Hip Replacement Surgery
Arthritis or traumatic injury to the hip can cause pain, deformity and stiffness that can severely limit daily activities. Hip replacement surgery can alleviate that pain and restore the normal alignment of the hip, allowing you to move easily.
Your hip is made up of two basic parts that move and work together to ensure smooth motion and function. When arthritis affects the joint and the cartilage that cushions the hip wears away or is destroyed, the hip joint requires replacement.
The materials used in your artificial joint are very strong and are designed to last a very long time inside your body. Your orthopedic surgeon will consider many factors, like age, bone density and the shape of your joints to determine the exact kind of hip replacement you’ll receive and how it will be inserted.
What is Hip Replacement?
Patients with joint deterioration caused by conditions like osteoarthritis, rheumatoid arthritis, osteonecrosis, severe injury and bone tumors find relief and what many call “a new lease on life” through partial or total hip replacement. Improvements in hip replacement have sped along at such a fast pace, you may not know that:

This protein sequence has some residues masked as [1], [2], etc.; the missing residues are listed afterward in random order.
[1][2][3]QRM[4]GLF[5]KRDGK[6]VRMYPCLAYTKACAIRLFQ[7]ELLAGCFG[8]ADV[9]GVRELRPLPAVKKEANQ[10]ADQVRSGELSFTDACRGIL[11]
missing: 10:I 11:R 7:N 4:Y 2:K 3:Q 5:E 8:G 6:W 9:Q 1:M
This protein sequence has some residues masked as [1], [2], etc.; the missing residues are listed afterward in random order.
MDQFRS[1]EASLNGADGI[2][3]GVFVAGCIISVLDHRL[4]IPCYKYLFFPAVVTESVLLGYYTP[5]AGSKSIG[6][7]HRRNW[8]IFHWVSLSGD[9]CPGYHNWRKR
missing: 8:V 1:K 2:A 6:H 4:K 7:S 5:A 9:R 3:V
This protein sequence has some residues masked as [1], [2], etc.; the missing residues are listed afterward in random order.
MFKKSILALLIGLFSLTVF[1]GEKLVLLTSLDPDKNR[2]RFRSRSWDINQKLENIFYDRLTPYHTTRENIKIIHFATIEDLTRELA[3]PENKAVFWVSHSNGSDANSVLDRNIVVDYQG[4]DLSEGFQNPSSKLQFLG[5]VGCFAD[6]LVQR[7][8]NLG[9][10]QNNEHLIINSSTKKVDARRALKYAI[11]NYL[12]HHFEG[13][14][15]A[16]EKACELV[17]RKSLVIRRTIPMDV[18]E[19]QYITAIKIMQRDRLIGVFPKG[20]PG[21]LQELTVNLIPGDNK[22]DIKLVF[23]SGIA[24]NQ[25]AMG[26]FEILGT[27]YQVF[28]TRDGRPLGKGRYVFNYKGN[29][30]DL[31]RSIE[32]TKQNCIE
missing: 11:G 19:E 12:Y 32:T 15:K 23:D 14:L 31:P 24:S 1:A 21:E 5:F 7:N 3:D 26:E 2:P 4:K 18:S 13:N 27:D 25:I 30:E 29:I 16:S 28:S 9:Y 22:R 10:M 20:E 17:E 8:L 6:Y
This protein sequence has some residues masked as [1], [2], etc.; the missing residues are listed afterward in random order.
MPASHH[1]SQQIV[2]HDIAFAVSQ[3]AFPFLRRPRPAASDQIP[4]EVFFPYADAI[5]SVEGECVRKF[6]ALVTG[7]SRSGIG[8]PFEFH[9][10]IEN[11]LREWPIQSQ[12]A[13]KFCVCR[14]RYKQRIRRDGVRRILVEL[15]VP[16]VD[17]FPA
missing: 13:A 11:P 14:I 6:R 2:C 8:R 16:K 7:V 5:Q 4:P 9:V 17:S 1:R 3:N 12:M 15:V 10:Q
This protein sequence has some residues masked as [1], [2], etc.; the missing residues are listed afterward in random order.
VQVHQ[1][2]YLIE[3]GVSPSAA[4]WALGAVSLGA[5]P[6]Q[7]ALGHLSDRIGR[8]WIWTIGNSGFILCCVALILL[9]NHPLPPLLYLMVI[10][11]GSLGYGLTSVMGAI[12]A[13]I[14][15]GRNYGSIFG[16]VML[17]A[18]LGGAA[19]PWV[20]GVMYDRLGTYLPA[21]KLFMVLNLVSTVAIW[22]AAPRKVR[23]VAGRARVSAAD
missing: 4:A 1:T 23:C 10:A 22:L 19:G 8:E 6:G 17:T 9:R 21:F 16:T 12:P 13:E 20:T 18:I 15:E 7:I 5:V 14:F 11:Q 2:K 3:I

- Most patients are up walking and home from the hospital the same day or next day after surgery
- Current hip implants are estimated to last 20 years or longer due to improvements in the implant materials and the technology that surgeons now have for achieving precision sizing and positioning of the implants.
- If you are in good overall health, you can expect to do almost every activity you did before experiencing hip pain, including dancing, hiking and even jogging.
During hip replacement, the surgeon removes the diseased bone tissue and cartilage from the hip joint. The healthy parts of the hip are left intact. Then the surgeon replaces and resurfaces the bones in the joint with new, artificial parts, recreating the smooth gliding surfaces that were once intact. This creates a smoothly functioning joint that does not hurt.